A New National Formulary of Prescribed Drugs
One of the Canadian Drug Agency’s key responsibilities would be the development of a national formulary. The Canadian Drug Agency would work in partnership with provinces, territories and other stakeholders to develop a comprehensive evidence-based list of prescribed drugs. This would provide the basis for a consistent approach to formulary listing and patient access across the country.
Over the coming months, the Government will work with provinces, territories, and other partners, to develop a vision and mandate for such an agency.
Budget 2019 proposes to provide Health Canada with $35 million over four years, starting in 2019–20, to establish a Canadian Drug Agency Transition Office to support the development of this vision.
Making High-Cost Drugs for Rare Diseases More Accessible
For many Canadians who require high-cost prescription drugs to treat rare diseases, the cost of these necessary medications can be astronomically high. The list prices for these drugs often exceed $100,000 per patient each year and sometimes significantly more, causing financial and emotional distress for patients and their families.
To help Canadians with rare diseases access the drugs they need, Budget 2019 proposes to invest up to $1 billion over two years, starting in 2022–23, with up to $500 million per year ongoing.
This would include the creation of a national strategy for high-cost drugs for rare diseases, to gather and evaluate evidence on high-cost drugs for rare diseases, improve the consistency of decision-making and access across the country, negotiate prices with drug manufacturers, and ensure that effective treatments reach the patients who need them.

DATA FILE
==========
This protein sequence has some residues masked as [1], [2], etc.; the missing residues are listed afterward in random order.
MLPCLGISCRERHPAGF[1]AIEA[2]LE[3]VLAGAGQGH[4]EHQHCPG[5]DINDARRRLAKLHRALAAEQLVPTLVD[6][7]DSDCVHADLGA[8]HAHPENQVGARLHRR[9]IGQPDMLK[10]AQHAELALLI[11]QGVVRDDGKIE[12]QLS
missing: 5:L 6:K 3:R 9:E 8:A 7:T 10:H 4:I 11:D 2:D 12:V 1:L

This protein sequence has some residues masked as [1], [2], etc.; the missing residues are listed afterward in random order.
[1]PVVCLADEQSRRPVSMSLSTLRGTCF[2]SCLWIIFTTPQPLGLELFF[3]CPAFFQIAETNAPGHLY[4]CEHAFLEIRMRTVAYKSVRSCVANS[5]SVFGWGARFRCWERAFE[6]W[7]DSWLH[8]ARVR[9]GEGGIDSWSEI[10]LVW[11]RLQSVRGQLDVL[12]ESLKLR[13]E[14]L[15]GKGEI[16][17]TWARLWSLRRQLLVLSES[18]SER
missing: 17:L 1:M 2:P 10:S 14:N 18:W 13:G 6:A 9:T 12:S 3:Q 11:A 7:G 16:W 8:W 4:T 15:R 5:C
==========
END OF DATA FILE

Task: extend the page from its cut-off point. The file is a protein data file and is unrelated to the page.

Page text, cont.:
The Government will work with provinces, territories, and stakeholders to establish the national strategy—an important first step in expanding drug coverage for patients with rare diseases, through federal support.
The Advisory Council’s final report, which will address the issue of access to prescription drug coverage, is expected this spring and will be made public and tabled in the House of Commons.
Advisory Council on the Implementation of National Pharmacare
Budget 2018 announced the creation of an Advisory Council to recommend ways for the Government to move ahead with national pharmacare. The Advisory Council’s interim report included the core principles for national pharmacare and foundational elements that can be acted upon immediately.
- Access to prescription drugs based on medical need without financial barriers
- Portable and consistent coverage across Canada
- Comprehensive, evidence-based formulary, with special consideration for drugs for rare diseases
- Designed and delivered with patients and citizens
- Partnership between federal, provincial and territorial governments and Indigenous Peoples
- Promotes safety, innovation, value-for-money and sustainability of prescription drug costs
- Create a national drug agency in partnership with provinces, territories and Indigenous Peoples
- Develop a comprehensive, evidence-based list of prescription drugs to be accessible to all Canadians
- Invest in drug data and information technology systems
Moving Forward on Implementing National Pharmacare (145kb)